Hikers reach the summit of Bradbury Mountain. Derek Davis/Staff Photographer

Whether you want to kill a couple of hours, fill a whole day or camp overnight, Bradbury Mountain State Park can meet your needs.

Hike up one of its trails to the summit and relish exceptional views of the 800-acre forested park, or take a hint from many of its visitors and bring along a picnic lunch and blanket so you can spend the afternoon relaxing at the top.

A Tentrr campsite in Bradbury Mountain State Park in Pownal is new this year. Gregory Rec/Staff Photographer

Into the fall, you’ll find folks engaged in different activities, including birdwatching, horseback riding and off-road biking. (The park is the only one in southern Maine that offers shared-use trails for horseback riding and mountain biking.) Come winter, you’ll find lots of trails for cross-country skiing, snowmobiling and snowshoeing.

The creation of a glacier, the mountain was home to the Wabanaki tribe before the first European settlers came. Afterward, families used the area to farm livestock; the remnants of one pen can still be found and explored on Route 9 near the Northern Loop Trail. And you can still see old grape terraces on the mountain, which were used to grow the fruit in the early 1800s.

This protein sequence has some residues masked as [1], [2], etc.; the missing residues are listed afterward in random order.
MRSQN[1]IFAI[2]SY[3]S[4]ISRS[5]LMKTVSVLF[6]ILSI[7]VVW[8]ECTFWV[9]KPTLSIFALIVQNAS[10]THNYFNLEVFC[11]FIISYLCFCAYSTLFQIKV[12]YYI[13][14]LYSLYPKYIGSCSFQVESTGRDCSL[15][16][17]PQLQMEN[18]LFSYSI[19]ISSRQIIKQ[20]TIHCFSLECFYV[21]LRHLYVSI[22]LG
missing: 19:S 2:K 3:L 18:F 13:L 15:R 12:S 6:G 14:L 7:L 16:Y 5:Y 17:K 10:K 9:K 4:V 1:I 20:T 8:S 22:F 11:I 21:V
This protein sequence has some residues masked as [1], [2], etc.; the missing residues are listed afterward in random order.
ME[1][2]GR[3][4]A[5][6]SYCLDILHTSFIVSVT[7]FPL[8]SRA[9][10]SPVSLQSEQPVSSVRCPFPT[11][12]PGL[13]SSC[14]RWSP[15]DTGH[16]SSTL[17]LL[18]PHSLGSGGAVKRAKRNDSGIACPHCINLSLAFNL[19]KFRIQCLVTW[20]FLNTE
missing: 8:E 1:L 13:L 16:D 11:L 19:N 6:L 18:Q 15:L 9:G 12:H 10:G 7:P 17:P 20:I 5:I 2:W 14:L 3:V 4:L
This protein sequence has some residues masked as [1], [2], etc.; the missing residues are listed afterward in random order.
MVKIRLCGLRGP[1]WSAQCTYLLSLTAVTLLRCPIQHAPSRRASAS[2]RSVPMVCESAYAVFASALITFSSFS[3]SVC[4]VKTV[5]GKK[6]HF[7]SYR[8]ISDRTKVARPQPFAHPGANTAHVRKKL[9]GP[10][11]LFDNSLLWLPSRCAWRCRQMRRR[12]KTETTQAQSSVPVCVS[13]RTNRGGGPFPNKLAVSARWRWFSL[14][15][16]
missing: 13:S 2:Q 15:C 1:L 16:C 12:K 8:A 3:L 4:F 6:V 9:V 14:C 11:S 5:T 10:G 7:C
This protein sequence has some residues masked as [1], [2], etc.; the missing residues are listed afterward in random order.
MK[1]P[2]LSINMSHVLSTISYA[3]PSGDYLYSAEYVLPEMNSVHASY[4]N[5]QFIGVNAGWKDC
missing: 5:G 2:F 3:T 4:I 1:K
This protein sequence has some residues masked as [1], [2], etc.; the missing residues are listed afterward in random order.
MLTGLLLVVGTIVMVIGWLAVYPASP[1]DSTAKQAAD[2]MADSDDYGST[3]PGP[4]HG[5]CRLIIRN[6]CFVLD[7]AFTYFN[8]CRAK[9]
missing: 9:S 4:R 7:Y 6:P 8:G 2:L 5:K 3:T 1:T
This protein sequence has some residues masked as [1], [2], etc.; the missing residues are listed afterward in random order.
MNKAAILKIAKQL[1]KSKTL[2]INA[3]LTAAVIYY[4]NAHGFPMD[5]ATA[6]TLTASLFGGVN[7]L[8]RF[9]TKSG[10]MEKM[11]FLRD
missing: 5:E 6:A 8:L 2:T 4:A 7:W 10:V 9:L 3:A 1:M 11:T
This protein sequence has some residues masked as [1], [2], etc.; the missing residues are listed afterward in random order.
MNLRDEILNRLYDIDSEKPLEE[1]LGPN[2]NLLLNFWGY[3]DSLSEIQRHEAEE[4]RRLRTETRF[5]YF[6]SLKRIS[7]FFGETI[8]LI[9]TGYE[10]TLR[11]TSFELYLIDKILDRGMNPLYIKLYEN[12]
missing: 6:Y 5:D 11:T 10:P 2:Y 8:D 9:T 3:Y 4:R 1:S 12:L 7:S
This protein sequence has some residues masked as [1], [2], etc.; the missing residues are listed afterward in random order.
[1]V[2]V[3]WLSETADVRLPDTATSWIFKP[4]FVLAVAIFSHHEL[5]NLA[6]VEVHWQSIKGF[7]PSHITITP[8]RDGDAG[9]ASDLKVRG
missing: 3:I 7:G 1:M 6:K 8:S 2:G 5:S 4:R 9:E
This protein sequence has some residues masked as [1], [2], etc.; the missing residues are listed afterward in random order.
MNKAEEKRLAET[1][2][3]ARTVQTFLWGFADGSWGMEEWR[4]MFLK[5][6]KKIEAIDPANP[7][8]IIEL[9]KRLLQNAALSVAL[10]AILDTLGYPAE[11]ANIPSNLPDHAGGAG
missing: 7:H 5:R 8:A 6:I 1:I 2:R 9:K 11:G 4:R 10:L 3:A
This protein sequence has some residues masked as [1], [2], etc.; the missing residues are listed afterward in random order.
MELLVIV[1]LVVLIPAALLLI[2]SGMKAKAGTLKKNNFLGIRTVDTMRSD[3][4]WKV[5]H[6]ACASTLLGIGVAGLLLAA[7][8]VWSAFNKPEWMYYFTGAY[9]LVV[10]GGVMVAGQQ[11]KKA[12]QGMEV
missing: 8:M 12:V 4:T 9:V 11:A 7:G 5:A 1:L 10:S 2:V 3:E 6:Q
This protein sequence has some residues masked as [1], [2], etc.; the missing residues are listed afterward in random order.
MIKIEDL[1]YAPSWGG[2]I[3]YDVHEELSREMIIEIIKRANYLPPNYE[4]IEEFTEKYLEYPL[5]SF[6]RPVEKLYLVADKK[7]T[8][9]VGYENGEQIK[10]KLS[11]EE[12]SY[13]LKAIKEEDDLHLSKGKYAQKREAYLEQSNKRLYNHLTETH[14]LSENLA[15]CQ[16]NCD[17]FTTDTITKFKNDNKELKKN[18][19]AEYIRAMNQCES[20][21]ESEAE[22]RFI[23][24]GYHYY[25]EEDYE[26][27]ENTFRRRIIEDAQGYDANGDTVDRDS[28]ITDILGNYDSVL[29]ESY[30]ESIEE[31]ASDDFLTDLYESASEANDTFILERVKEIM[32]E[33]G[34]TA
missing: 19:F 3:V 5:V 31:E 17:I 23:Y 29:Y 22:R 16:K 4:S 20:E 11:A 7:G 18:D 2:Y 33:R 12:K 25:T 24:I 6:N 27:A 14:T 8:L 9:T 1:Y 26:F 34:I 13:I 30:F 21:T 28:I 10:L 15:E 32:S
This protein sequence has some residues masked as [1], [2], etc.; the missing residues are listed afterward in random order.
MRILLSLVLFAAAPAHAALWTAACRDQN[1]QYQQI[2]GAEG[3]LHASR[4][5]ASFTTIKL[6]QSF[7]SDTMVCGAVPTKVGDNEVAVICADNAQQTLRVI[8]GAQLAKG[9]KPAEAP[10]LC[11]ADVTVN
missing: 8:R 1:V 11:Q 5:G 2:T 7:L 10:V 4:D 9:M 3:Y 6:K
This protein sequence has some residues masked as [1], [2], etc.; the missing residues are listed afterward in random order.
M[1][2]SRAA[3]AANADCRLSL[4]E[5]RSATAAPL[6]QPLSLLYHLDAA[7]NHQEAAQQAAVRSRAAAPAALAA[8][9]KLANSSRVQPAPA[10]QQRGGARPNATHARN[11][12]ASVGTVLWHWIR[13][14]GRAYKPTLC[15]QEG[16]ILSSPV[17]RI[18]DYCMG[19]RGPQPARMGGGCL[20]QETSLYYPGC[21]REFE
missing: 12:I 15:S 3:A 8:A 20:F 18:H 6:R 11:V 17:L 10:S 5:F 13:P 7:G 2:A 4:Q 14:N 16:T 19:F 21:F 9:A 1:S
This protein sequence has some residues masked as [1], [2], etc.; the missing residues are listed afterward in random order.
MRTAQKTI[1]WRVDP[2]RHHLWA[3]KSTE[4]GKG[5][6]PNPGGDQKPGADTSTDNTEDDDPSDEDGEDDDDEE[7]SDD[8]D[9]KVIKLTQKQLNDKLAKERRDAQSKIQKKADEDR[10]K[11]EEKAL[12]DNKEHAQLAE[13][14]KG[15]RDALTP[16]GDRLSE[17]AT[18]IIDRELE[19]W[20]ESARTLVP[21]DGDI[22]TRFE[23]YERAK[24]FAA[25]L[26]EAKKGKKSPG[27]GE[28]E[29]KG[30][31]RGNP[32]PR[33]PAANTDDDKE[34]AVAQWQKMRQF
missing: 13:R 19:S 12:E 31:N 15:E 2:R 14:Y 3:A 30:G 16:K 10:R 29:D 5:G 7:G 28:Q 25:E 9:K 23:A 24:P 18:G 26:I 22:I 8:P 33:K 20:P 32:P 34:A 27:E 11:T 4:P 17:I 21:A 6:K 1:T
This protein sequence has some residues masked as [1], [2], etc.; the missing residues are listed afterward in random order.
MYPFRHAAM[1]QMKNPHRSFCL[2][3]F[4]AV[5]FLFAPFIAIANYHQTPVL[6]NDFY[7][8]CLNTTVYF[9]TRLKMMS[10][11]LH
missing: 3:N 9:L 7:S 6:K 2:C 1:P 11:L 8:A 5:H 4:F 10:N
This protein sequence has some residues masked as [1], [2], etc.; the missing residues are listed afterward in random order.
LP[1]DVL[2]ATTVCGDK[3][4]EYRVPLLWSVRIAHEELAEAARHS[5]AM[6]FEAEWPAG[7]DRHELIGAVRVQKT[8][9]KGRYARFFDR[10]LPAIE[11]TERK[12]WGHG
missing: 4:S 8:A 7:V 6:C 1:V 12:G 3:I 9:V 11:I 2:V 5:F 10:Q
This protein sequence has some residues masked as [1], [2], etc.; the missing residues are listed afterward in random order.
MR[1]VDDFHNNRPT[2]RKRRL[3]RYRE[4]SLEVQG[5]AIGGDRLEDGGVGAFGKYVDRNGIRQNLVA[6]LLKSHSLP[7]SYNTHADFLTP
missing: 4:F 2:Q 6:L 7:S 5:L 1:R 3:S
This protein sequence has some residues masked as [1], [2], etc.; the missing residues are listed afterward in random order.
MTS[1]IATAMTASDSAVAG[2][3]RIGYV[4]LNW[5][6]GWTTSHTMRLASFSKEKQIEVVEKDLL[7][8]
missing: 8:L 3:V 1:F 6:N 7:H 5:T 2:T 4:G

The state park, established on land purchased from the federal government in 1939, was one of the first five in Maine. Since then, it has served as many things to many different folks. In the ’40s, people came to downhill ski with a rope tow. The Bradbury Mountain Hawk Watch in the spring is popular with birders, who help compile data on the northbound raptor flight for the park. The park is home to about three dozen campsites, including a glamping option, new this year, through Tentrr. The long-term goal for the park is to join up with the Pineland Public Land parcel, and its recreation trails, in New Gloucester.

Entry fees vary: Maine residents 65 and older and children under 5 years old are free; children between 5 and 11 years old are $1. Adult Maine residents are $4. Senior non-Maine residents are $2, and adult non-residents are $6. Campsites are $15 per night for residents, $25 for non-residents. The Tentrr sites cost $100 per night. The park is open year-round, but bathroom facilities are closed during the winter.

Alexandra Hall is a longtime New England lifestyle writer who recently moved to Maine.


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